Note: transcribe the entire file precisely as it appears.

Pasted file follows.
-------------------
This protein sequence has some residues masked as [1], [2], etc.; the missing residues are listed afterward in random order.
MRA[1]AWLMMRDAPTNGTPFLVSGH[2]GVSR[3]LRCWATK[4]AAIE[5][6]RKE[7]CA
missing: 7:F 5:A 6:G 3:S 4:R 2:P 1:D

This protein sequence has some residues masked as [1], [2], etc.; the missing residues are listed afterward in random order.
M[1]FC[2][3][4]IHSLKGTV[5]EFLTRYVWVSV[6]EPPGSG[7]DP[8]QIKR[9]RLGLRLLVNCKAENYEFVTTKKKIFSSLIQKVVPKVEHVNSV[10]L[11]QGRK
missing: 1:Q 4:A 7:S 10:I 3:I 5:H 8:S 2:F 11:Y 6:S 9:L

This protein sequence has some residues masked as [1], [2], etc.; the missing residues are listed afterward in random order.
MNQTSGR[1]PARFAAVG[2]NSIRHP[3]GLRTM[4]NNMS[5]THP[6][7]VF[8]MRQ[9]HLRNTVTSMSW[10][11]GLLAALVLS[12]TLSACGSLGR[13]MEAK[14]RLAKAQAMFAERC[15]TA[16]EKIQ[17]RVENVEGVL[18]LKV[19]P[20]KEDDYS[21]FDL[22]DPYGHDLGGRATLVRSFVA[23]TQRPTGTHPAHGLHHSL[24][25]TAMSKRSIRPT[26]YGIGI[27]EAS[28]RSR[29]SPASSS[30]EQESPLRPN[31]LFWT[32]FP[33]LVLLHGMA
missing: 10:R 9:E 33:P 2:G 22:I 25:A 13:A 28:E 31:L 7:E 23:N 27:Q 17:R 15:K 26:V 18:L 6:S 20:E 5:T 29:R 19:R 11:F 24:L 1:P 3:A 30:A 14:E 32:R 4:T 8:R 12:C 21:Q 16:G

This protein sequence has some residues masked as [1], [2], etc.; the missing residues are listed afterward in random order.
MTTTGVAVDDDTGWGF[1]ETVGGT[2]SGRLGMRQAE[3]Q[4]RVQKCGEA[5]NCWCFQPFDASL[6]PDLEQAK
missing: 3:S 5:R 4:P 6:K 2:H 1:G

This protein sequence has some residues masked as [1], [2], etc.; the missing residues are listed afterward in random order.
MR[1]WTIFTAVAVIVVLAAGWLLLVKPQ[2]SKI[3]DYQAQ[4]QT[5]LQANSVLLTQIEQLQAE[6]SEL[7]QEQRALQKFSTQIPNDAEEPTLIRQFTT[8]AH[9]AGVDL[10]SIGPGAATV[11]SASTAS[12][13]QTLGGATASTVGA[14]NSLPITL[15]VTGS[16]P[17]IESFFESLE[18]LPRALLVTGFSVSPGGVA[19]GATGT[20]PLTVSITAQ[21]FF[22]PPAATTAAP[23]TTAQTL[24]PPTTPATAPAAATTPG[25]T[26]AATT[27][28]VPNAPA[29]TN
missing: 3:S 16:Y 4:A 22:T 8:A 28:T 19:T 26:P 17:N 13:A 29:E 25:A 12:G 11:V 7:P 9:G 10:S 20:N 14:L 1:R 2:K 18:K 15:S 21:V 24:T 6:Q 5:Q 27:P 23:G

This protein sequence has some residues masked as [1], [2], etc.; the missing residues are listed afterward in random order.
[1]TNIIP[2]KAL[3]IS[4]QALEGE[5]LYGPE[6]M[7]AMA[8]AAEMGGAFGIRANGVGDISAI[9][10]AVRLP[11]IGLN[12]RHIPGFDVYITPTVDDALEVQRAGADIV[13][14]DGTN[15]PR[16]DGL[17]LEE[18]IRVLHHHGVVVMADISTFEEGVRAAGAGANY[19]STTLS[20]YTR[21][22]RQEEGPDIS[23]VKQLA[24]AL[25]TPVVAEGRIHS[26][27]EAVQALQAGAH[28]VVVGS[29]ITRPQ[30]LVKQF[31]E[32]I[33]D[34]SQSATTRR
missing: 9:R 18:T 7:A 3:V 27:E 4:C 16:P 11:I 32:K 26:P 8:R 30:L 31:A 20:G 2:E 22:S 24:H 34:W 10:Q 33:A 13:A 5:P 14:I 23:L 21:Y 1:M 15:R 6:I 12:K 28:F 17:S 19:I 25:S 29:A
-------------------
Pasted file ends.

This protein sequence has some residues masked as [1], [2], etc.; the missing residues are listed afterward in random order.
MRA[1]AWLMMRDAPTNGTPFLVSGH[2]GVSR[3]LRCWATK[4]AAIE[5][6]RKE[7]CA
missing: 7:F 5:A 6:G 3:S 4:R 2:P 1:D

This protein sequence has some residues masked as [1], [2], etc.; the missing residues are listed afterward in random order.
M[1]FC[2][3][4]IHSLKGTV[5]EFLTRYVWVSV[6]EPPGSG[7]DP[8]QIKR[9]RLGLRLLVNCKAENYEFVTTKKKIFSSLIQKVVPKVEHVNSV[10]L[11]QGRK
missing: 1:Q 4:A 7:S 10:I 3:I 5:H 8:S 2:F 11:Y 6:S 9:L

This protein sequence has some residues masked as [1], [2], etc.; the missing residues are listed afterward in random order.
MNQTSGR[1]PARFAAVG[2]NSIRHP[3]GLRTM[4]NNMS[5]THP[6][7]VF[8]MRQ[9]HLRNTVTSMSW[10][11]GLLAALVLS[12]TLSACGSLGR[13]MEAK[14]RLAKAQAMFAERC[15]TA[16]EKIQ[17]RVENVEGVL[18]LKV[19]P[20]KEDDYS[21]FDL[22]DPYGHDLGGRATLVRSFVA[23]TQRPTGTHPAHGLHHSL[24][25]TAMSKRSIRPT[26]YGIGI[27]EAS[28]RSR[29]SPASSS[30]EQESPLRPN[31]LFWT[32]FP[33]LVLLHGMA
missing: 10:R 9:E 33:P 2:G 22:I 25:A 13:A 28:E 31:L 7:E 23:N 27:Q 17:R 15:K 26:V 18:L 6:S 20:E 5:T 29:R 19:R 11:F 24:L 1:P 3:A 30:A 14:E 32:R 4:T 8:R 12:C 21:Q 16:G

This protein sequence has some residues masked as [1], [2], etc.; the missing residues are listed afterward in random order.
MTTTGVAVDDDTGWGF[1]ETVGGT[2]SGRLGMRQAE[3]Q[4]RVQKCGEA[5]NCWCFQPFDASL[6]PDLEQAK
missing: 3:S 5:R 4:P 6:K 2:H 1:G

This protein sequence has some residues masked as [1], [2], etc.; the missing residues are listed afterward in random order.
MR[1]WTIFTAVAVIVVLAAGWLLLVKPQ[2]SKI[3]DYQAQ[4]QT[5]LQANSVLLTQIEQLQAE[6]SEL[7]QEQRALQKFSTQIPNDAEEPTLIRQFTT[8]AH[9]AGVDL[10]SIGPGAATV[11]SASTAS[12][13]QTLGGATASTVGA[14]NSLPITL[15]VTGS[16]P[17]IESFFESLE[18]LPRALLVTGFSVSPGGVA[19]GATGT[20]PLTVSITAQ[21]FF[22]PPAATTAAP[23]TTAQTL[24]PPTTPATAPAAATTPG[25]T[26]AATT[27][28]VPNAPA[29]TN
missing: 3:S 16:Y 4:A 22:T 8:A 28:T 19:T 26:P 17:N 13:A 29:E 25:A 12:G 11:V 7:P 9:G 10:S 20:N 14:L 1:R 2:K 18:K 15:S 21:V 24:T 6:Q 5:Q 27:P 23:G

This protein sequence has some residues masked as [1], [2], etc.; the missing residues are listed afterward in random order.
[1]TNIIP[2]KAL[3]IS[4]QALEGE[5]LYGPE[6]M[7]AMA[8]AAEMGGAFGIRANGVGDISAI[9][10]AVRLP[11]IGLN[12]RHIPGFDVYITPTVDDALEVQRAGADIV[13][14]DGTN[15]PR[16]DGL[17]LEE[18]IRVLHHHGVVVMADISTFEEGVRAAGAGANY[19]STTLS[20]YTR[21][22]RQEEGPDIS[23]VKQLA[24]AL[25]TPVVAEGRIHS[26][27]EAVQALQAGAH[28]VVVGS[29]ITRPQ[30]LVKQF[31]E[32]I[33]D[34]SQSATTRR
missing: 9:R 18:T 7:A 3:V 27:E 4:C 16:P 11:I 32:K 26:P 8:R 30:L 31:A 20:G 2:E 22:S 24:H 34:W 10:Q 33:A 13:A 5:P 14:I 23:L 21:Y 1:M 15:R 6:I 12:K 28:F 17:S 19:I 25:S 29:A